FARK. Anyway, I sucked it up and then interviewed the whole team to find out if they had any issues. Almost all the others did not. I then presented a plan of action and got feedback. Pretty much two weeks wasted.

In the meantime, I'd been preparing for a workshop with a client in Canada. Except I discovered 5 weeks prior that my passport had expired. Fuck a duck. My travel agent put me in touch with a shady character to "expedite" the process and get it done in two. I'll spare you the gory details on this one - I'm sure you can see where it is going.

Friday comes and I'm supposed to be flying out via London. No passport. Move all flights to Monday upon more promises. Still nothing. I had to phone my client and let them know I could not get my passport and visa sorted out. They had been in the loop, but hit the roof anyway. They had 20 people flying in from all over to the workshop. 20 business class fares. Months of organisation. Just the airfares = R1m. It was the worst call I've ever had in my life.

Client then calls one of their SA directors who is very well connected. He speaks to a top government official and arranges for me to get my passport the next day - today. They redo the whole minimum 6 week process overnight.

I phone the Canadian Embassy - can I go straight through their process and get a visa in an hour? Who am I working for? X - ok.

It ends there? Oh no. So I have not slept in days due to work for clients. I traipse out this morning with everything triple checked. My bags packed for my evening flight in case I am held up in our nations capital. 08h00 and I walk to my car. Ignition. No. Flat battery - from nowhere. For no rhyme or reason. Frantic call to visa specialist who is meeting me in Pretoria. Can he pick me up? Anyway, he jump starts my car and I follow him to Pretoria. Whole process sorted out in 2 hours - both Home Affairs and Canadian visa.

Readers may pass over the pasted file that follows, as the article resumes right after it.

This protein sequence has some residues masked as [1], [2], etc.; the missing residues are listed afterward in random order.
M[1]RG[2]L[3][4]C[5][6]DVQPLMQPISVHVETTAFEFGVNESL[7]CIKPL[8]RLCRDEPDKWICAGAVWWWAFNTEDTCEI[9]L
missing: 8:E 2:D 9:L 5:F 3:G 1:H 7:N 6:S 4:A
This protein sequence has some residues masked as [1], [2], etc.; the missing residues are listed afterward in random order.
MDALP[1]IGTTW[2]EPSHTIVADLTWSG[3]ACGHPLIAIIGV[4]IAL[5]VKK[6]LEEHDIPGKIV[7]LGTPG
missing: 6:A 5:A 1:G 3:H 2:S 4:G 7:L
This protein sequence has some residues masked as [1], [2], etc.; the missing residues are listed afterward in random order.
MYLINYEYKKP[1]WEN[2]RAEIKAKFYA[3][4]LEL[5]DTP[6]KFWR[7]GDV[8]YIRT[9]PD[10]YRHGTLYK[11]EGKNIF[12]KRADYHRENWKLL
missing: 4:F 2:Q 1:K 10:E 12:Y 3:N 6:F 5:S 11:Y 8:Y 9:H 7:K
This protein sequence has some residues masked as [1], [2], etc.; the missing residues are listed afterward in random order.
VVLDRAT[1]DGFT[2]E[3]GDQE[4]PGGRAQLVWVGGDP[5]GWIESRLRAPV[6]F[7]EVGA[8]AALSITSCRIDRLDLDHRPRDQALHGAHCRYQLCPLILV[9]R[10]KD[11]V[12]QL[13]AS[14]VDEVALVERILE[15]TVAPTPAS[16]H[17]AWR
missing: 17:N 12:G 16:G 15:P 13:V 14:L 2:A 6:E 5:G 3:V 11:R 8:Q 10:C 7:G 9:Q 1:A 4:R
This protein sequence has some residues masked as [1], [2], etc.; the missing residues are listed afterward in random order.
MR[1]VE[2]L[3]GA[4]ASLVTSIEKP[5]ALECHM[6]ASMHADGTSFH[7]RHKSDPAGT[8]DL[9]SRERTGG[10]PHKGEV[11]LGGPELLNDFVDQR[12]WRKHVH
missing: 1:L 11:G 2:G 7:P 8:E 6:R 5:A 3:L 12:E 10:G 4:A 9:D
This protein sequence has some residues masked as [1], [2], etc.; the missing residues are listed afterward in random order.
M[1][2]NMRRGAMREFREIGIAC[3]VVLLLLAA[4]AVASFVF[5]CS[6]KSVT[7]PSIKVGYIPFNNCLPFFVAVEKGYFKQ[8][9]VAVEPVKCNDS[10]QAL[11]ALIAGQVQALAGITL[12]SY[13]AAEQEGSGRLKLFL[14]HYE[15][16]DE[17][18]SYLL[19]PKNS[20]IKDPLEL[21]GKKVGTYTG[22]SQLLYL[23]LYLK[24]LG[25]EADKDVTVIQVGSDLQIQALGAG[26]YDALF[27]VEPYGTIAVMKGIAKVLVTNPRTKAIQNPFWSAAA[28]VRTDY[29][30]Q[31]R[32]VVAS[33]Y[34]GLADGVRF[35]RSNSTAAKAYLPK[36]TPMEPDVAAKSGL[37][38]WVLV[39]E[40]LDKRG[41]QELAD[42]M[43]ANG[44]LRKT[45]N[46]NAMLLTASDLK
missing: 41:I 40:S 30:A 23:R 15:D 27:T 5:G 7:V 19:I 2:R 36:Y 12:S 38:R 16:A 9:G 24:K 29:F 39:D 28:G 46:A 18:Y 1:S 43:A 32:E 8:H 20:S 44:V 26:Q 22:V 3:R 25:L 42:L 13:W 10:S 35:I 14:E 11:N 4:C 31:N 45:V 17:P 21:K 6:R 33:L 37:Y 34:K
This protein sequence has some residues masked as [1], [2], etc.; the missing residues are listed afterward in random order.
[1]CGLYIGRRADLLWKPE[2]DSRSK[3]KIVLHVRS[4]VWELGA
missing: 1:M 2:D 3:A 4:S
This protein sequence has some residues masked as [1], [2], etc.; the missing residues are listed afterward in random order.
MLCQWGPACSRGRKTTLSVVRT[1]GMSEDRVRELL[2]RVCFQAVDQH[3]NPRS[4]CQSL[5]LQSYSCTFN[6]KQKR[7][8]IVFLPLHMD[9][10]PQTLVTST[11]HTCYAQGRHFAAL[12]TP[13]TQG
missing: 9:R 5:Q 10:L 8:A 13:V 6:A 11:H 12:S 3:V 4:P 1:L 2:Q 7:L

I'm in the airport lounge now. I'm too scared to tie my own shoelaces in case something goes wrong. This episode has reduced me to a quivering wreck. Yesterday, the tiredness and stress virtually made me lose my voice.

Karma? Funnily enough, there is a psychological equivilent. Our psyches are like see saws. If we overplay our strengths we become overconfident, we ignore our weaknesses and they become under-practised. The whole thing tips and we are then flung out of our comfort zone. So life has a way of putting us through these cycles.

But it just seems like too much out of my control has gone wrong. Of course, me being me I'm beating myself up about it.

Now I have to face my client. A client absolutely fuming. I missed the first day of their management breakaway and they had to reorient the whole thing to have the fun event on the first day when I couldn't be there. I spoke to the MD last night in Canada. There was a lot of fuming silence on the other side of the phone.

This means I'm going to have to grovel and offer some free work to make up for it. Which will cost me a fortune.

But not as much as if I hadn't made it and been sued. That could have cost me my house. Worst case I could still lose this client. That would be a disaster in itself.

But karma owes me some upside. Dammit.